April 25, 2012

The Maine Ingredient: Feeling clammy? For chowderheads, here's a sure-fire cure

Briny clams are one of the most delicious of all seafoods, and thankfully, a lot of clams are still dug out of Maine flats. In fact, when Massachusetts experiences red tide, Maine waters and shorelines are generally safe.

click image to enlarge

Hard-shell clams, available chopped at most seafood counters, are perfect for this Boston-style chowder.

Courtesy photo

Soft-shell steamer clams are somewhat less plentiful than hard-shells, and one advantage of hard-shells is that you can buy containers of pasteurized chopped quahogs in their liquor at most seafood counters.


Midcoast and Down East Mainers traditionally preferred chowders make with soft-shell clams floating in a milky broth, but people closer to Portland and on down to the state line usually made the Boston-style brew using hard-shell clams thickened lightly with flour. Nowadays, this is the more popular chowder statewide.

Servings: Six to eight main-course servings; about 3 quarts

4 ounces salt pork or bacon, chopped (about 1 cup)

1 large onion, chopped

¼ cup all-purpose flour

3 cups whole or low-fat milk

4 cups clam liquor, clam broth, bottled clam juice or a combination (see note)

4 to 5 cups diced all-purpose potatoes such as Yukon golds (about 1½ pounds)

2 tablespoons chopped fresh thyme or 2 teaspoons dried

3 cups coarsely chopped hard-shell clams (see note)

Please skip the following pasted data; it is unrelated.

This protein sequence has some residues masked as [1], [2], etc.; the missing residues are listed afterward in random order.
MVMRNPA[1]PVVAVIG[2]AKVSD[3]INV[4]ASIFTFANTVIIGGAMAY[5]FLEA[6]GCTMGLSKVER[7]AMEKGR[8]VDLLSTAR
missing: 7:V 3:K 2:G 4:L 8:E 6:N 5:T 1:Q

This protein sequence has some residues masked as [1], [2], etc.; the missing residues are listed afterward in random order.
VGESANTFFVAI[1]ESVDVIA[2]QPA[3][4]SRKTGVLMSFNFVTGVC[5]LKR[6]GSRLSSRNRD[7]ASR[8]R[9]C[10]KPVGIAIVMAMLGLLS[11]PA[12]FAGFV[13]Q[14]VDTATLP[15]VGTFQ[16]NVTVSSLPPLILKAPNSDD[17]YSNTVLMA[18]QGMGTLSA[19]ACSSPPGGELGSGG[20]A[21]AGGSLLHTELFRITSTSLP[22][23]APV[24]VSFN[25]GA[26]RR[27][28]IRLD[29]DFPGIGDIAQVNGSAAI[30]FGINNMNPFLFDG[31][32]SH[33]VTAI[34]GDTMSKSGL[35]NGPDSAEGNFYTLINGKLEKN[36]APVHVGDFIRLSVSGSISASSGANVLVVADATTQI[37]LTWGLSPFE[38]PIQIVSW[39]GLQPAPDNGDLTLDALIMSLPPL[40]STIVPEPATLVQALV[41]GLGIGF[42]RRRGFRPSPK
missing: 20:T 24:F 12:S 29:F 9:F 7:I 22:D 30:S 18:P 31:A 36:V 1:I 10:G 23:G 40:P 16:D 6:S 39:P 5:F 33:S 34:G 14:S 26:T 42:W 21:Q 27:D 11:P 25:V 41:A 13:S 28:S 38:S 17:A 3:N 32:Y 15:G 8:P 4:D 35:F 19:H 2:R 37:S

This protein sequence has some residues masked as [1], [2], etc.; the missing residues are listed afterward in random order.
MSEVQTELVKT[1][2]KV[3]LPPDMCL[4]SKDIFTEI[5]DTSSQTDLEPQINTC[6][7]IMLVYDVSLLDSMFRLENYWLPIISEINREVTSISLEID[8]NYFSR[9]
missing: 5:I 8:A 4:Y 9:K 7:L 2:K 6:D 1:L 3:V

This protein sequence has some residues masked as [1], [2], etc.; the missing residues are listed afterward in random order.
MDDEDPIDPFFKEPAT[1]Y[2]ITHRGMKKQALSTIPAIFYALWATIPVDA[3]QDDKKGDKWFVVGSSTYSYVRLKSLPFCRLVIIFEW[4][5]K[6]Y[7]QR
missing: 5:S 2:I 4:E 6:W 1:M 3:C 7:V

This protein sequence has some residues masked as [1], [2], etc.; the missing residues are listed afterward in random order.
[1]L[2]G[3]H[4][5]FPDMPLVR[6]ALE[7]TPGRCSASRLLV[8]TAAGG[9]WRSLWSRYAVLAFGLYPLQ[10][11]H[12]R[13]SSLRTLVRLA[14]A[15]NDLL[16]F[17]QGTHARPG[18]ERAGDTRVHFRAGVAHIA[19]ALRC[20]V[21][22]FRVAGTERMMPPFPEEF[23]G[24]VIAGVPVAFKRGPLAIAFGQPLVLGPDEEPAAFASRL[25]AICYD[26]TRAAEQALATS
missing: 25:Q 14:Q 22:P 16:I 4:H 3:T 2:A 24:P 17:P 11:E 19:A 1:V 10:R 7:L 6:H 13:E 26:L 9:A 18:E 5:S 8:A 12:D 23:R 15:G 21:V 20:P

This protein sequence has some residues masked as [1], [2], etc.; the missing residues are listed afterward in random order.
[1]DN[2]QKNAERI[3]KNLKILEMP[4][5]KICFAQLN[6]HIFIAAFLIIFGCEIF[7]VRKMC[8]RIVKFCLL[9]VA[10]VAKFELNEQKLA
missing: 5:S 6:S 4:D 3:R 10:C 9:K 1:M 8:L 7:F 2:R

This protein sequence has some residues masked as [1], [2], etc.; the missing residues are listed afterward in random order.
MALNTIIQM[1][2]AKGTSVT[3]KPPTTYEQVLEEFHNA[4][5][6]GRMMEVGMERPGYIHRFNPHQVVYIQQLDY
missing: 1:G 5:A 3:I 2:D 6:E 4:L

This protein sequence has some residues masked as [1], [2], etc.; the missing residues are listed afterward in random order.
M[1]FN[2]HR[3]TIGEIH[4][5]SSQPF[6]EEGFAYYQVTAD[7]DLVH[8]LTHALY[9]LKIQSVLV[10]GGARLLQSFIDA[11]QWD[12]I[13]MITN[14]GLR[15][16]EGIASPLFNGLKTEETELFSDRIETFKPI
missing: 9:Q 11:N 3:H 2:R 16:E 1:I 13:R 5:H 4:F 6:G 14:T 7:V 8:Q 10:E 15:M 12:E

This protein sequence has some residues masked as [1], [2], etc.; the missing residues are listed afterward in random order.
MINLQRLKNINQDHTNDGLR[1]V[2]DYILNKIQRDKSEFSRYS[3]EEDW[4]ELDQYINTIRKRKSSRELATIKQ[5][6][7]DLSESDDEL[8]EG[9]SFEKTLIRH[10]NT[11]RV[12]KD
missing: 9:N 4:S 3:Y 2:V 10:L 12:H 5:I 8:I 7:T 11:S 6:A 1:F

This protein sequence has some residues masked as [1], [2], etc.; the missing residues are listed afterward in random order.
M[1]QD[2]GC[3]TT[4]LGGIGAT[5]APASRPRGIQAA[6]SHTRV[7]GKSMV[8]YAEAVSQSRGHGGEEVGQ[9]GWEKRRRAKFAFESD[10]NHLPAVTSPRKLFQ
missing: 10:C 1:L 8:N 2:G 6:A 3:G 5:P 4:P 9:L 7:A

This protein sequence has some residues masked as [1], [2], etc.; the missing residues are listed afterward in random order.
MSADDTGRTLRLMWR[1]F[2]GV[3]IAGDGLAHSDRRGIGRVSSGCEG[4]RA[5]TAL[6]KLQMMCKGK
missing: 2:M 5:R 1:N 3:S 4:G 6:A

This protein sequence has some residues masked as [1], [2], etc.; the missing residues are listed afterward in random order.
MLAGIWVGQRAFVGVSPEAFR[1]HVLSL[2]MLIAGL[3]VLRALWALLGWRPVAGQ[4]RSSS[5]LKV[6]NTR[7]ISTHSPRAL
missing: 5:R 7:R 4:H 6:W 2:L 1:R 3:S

2 cups half-and-half

Salt and freshly ground black pepper

1 tablespoon unsalted butter

In a large soup pot, cook salt pork over medium-low heat until fat is rendered and pork bits are crispy, 10 to 15 minutes. Remove pork bits with a slotted spoon and drain on paper towels, leaving drippings in the pan.

Add onion and cook, stirring frequently, until it begins to soften, about 5 minutes. Sprinkle on the flour and cook, stirring, for 2 minutes. Add milk and clam liquor, whisking until smooth. Add  potatoes, and if using dried thyme, add it now, too.

Simmer uncovered over medium to medium-low heat for 10 minutes. Add clams and fresh thyme (if using) and stir in the half-and-half. Continue to simmer until potatoes are very tender, 5 to 10 more minutes. Season with salt and pepper to taste.

Remove from heat and let sit at cool room temperature for at least an hour, or refrigerate for up to 2 days. (Chowder really improves with an overnight "aging.")

Before serving, add the butter and reheat gently. Ladle into bowls, and pass the reserved pork bits if you like.

NOTE: You can buy chopped fresh clams in their juice from a fish market or seafood section of the supermarket, and use the juice ("liquor") for part of the chowder liquid. Or use 5 quarts scrubbed hard-shell clams and steam them in a small amount of water just until they open, about 5 minutes. Then scrape out the clam meat and chop or cut it with scissors into cranberry-size pieces.

Pour the cooking liquid into a glass measuring cup, let any sediment settle, and pour off the clean broth to use in the chowder.


Baking pizza on a pizza stone does produce a superior crust, but if you don't have one, simply use cookie sheets – and a long-handled wooden "peel" is nice too, as a way to keep your hands away from the high oven heat. Either fresh or pasteurized hard-shell clams or good quality canned clams can be used for this pizza topping.

This "blond" pizza is good with a mixed green salad that includes tomatoes, cucumbers and green pepper.

Servings: Four

Uncooked pizza dough – two 10-ounce cans refrigerated dough or one (1 pound 4 ounce) package of dough

Cornmeal or semolina

1½ cups drained chopped hard-shell clams or 2 (6½ -ounce) cans chopped clams, drained, with juices reserved

(Continued on page 2)

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